According to Capital One ShareBuilder’s Financial Freedom Survey, 93% of working Americans know they should be contributing to their retirement, but only 72% are doing so. Despite Americans estimating they should be contributing 12.1% of their income on average, only an estimated 6.4% is currently being saved. Half believe they should be saving more than 10% of their income for retirement, but only one-fifth are currently saving 10% or higher. Nearly one-quarter of employed adults (24%) are not actively saving.
The survey found that financial stress is keeping three out of four non-retired Americans (75%) up at night. The leading cause of sleepless nights for most non-retirees (34%) is supporting children and saving for college, while retirement is a top concern for only 13%.
“Unfortunately, saving for retirement is often put on the back-burner for what seem like more pressing financial priorities, such as paying for college,” says Dan Greenshields, president of Capital One ShareBuilder, Inc. He notes that now more than ever, Americans are responsible for ensuring their own financial security during retirement, and “the earlier they begin to plan and save, the better.”
The survey also found:
- Fifty-eight percent of Americans plan to retire by age 65, yet nearly the same percentage fear they’ll never save enough.
- Among non-retirees, women (61%) are significantly more concerned than men (52%) that they may never save enough for retirement.
- One quarter of non-retired men report they are not at all concerned with the prospect of not having enough to retire, and employed men tend to save a higher percentage of their income for retirement than women (an estimated 7.2% vs. 5.6%, respectively).
- Non-retired Americans ages 45 to 64 are more likely to be concerned they’ll never save enough for retirement (at 63%), while younger generations (ages 18 to 34) are less likely (at 52%).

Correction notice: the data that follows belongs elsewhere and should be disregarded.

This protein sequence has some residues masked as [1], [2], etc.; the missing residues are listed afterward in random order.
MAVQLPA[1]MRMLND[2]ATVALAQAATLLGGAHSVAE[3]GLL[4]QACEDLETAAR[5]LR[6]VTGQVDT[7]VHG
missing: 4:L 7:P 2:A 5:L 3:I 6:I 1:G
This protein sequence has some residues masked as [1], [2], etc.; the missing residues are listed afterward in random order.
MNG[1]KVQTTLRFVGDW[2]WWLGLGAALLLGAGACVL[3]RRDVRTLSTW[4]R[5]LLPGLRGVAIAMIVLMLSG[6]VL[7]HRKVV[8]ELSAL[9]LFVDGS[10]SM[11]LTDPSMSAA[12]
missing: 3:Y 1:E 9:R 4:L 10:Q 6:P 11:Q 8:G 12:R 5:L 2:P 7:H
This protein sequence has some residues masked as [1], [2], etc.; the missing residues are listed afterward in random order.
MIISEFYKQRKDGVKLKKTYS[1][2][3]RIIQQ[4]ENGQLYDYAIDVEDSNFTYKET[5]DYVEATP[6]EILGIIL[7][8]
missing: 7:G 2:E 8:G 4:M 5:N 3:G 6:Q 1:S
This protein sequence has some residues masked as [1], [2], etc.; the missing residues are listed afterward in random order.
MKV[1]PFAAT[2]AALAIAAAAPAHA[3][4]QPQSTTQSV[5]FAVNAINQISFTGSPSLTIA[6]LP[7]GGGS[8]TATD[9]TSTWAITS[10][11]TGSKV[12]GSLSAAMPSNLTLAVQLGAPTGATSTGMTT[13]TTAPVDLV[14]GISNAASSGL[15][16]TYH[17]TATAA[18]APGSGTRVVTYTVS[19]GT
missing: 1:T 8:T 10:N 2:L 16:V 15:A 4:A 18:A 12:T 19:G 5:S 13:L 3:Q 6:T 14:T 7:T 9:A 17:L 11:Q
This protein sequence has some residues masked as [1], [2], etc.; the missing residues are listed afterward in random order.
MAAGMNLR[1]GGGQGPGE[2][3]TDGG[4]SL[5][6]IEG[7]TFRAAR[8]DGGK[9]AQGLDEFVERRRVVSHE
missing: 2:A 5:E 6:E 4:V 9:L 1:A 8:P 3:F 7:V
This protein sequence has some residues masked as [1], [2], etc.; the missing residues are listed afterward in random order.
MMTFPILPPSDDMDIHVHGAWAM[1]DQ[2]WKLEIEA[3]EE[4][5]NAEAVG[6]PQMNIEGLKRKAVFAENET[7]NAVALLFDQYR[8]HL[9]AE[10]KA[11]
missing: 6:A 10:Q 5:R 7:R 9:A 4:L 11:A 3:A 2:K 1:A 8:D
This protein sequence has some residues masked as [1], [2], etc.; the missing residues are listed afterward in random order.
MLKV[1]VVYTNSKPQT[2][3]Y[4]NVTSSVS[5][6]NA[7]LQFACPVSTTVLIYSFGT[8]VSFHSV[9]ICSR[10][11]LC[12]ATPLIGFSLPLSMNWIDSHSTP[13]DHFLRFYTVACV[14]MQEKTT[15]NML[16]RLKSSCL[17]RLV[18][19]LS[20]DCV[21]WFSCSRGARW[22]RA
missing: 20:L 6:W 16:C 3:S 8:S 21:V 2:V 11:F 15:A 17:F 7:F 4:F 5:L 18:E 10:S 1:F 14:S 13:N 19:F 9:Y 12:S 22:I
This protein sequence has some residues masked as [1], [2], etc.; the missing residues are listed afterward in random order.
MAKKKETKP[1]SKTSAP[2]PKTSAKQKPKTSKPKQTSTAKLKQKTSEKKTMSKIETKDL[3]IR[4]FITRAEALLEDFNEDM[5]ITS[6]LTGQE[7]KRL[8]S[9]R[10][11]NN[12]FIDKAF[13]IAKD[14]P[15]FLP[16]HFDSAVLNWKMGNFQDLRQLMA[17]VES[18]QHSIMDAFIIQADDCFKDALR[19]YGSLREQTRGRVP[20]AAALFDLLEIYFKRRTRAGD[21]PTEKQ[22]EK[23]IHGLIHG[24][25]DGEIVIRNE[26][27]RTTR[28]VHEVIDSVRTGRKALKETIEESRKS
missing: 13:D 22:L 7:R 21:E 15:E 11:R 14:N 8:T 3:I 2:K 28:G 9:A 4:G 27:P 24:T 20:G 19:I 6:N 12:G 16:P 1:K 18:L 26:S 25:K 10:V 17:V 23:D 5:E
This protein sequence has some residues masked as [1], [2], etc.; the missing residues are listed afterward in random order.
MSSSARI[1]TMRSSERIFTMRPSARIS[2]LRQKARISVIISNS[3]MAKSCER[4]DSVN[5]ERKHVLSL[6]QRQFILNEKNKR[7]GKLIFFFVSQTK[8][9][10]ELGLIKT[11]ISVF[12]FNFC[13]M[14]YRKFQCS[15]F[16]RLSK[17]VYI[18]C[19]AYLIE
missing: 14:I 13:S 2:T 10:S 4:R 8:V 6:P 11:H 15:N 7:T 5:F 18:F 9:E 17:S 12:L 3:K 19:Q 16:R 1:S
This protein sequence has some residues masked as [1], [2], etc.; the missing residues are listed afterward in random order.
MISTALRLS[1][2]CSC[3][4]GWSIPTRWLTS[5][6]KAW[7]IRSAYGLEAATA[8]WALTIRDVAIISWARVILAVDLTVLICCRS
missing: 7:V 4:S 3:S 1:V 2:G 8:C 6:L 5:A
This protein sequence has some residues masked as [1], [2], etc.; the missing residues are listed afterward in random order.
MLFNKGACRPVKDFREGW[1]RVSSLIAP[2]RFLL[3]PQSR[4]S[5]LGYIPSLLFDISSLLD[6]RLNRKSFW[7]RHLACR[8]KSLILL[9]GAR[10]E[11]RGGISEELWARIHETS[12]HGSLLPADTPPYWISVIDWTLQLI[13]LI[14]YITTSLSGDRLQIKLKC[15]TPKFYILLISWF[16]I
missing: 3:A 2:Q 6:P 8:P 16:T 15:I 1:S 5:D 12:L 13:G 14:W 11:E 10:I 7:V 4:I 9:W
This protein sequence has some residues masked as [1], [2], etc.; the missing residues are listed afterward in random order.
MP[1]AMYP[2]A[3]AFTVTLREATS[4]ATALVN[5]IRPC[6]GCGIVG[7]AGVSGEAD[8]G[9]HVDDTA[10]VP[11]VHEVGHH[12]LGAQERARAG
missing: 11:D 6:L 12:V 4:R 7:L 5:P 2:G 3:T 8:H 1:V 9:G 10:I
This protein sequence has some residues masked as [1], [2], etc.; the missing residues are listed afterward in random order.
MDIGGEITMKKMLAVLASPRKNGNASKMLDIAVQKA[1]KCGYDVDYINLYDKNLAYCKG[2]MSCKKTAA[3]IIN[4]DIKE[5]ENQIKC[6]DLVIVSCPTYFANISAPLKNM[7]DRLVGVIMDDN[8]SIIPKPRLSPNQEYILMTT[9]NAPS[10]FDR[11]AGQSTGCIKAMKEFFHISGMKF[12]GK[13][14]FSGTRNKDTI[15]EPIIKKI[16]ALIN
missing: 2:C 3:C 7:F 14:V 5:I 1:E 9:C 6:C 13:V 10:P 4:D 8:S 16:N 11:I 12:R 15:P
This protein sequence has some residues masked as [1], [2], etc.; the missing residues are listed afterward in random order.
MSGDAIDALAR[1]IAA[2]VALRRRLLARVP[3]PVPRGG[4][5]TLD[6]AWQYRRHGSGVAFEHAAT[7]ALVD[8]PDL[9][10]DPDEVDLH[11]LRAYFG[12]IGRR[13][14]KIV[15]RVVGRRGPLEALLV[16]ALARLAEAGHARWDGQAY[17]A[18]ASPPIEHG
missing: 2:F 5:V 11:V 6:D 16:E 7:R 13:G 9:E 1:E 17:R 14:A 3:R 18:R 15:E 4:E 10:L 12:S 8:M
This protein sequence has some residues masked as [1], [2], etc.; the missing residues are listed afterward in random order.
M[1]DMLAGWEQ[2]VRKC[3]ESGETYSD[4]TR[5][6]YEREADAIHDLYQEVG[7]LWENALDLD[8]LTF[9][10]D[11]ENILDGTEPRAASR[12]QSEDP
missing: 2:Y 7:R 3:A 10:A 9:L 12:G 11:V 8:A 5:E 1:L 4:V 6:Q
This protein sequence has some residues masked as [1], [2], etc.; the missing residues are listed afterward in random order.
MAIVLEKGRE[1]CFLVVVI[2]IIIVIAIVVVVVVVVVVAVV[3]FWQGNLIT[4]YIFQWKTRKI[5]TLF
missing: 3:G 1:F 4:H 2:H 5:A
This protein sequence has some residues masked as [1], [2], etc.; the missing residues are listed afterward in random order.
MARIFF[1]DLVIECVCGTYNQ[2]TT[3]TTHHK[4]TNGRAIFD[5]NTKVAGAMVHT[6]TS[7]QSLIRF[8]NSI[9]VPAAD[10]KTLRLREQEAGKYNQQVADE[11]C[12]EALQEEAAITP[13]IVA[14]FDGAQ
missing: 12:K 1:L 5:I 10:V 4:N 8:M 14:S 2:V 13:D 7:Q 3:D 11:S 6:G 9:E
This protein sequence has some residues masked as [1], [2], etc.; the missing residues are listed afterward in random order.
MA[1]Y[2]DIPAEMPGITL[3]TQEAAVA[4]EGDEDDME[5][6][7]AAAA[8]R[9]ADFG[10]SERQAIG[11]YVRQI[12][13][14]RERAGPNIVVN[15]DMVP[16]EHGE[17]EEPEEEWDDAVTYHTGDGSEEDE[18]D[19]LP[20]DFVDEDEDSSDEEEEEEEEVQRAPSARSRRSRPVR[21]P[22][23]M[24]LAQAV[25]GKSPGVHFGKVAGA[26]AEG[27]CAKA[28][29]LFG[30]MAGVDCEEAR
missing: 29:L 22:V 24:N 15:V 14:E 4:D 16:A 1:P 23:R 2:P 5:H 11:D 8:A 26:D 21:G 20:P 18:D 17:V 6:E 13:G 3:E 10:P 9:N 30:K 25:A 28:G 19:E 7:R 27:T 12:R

- Employed Americans ages 35 to 64 are significantly more inclined to believe they should be saving more than 10% of their income for retirement compared to younger adults ages 18 to 34 (57% vs. 41%, respectively).
Among employed adults, the average percentage of income saved for retirement increases with household income, ranging from an estimated 3.7% (less than $35K) to 10.4% ($100K or more). When asked how much the average 45-year-old person needs to save to retire at age 65 and have an after-tax income of $50,000 a year, slightly more than half of non-retirees said less than $1 million is needed.
“When determining how much to save for retirement, there are a number of questions to ask and options to consider,” said Greenshields. “Retirement looks very different for different people.”
The survey found men are significantly more likely than women to trust themselves the most for financial advice (36% vs. 25%, respectively), while women are more inclined to trust their financial adviser or broker (33%, vs. 23% of men). Differences also emerge among age groups, with investor under 34 years of age being most trusting of family members (43%), and those 65 and older most trusting of themselves (53%).
Financial advisers or brokers are more likely to be a trusted source of advice among investor age 35 to 64 (34%) as opposed to those in the 18 to 34 category (21%). Only 12% of respondents age 65 or older trust advisers over other sources.
The survey was sponsored by Capital One ShareBuilder and conducted via ORC’s CARAVAN Telephone Omnibus Survey. ORC completed 1,008 landline and cell phone interviews with U.S. resident adults age 18 and older February 13-16, 2014.
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